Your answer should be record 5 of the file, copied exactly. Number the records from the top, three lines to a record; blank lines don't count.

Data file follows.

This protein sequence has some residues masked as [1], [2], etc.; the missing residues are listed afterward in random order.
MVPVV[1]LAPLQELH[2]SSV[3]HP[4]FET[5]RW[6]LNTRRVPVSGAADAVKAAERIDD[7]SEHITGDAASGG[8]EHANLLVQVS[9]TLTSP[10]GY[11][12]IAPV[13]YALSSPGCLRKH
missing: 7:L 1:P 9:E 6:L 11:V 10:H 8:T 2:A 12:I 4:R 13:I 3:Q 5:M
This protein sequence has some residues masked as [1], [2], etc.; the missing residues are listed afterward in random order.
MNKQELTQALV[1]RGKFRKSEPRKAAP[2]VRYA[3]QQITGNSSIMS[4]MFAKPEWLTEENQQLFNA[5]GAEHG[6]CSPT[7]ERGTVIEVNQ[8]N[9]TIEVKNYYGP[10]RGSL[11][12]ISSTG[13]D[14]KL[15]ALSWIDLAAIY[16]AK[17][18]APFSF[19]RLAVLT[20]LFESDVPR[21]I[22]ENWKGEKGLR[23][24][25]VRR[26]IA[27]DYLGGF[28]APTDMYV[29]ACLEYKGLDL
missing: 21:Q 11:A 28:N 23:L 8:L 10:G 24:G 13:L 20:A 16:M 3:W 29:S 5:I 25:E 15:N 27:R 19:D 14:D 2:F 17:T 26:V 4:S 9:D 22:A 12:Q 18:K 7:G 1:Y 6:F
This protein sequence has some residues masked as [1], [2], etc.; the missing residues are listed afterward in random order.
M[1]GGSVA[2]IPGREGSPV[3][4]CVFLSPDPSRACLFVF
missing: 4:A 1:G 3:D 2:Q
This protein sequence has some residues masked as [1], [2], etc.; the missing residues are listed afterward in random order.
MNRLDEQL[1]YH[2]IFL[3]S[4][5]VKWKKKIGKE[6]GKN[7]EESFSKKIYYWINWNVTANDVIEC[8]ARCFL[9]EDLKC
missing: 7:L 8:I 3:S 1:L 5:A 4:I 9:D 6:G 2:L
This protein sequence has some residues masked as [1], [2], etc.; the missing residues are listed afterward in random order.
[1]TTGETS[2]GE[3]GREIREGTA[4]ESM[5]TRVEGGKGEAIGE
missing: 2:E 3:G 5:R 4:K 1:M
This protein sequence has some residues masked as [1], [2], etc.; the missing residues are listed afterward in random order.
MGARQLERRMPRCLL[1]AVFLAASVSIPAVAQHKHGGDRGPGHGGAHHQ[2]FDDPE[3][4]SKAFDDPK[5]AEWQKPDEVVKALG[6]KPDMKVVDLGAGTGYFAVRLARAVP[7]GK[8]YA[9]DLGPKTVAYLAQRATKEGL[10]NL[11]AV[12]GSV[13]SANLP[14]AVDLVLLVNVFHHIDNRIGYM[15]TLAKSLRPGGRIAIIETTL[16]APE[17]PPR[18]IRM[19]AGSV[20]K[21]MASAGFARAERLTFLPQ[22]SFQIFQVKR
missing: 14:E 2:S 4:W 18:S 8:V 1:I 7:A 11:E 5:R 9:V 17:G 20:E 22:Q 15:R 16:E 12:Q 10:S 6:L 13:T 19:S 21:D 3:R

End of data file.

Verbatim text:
This protein sequence has some residues masked as [1], [2], etc.; the missing residues are listed afterward in random order.
[1]TTGETS[2]GE[3]GREIREGTA[4]ESM[5]TRVEGGKGEAIGE
missing: 2:E 3:G 5:R 4:K 1:M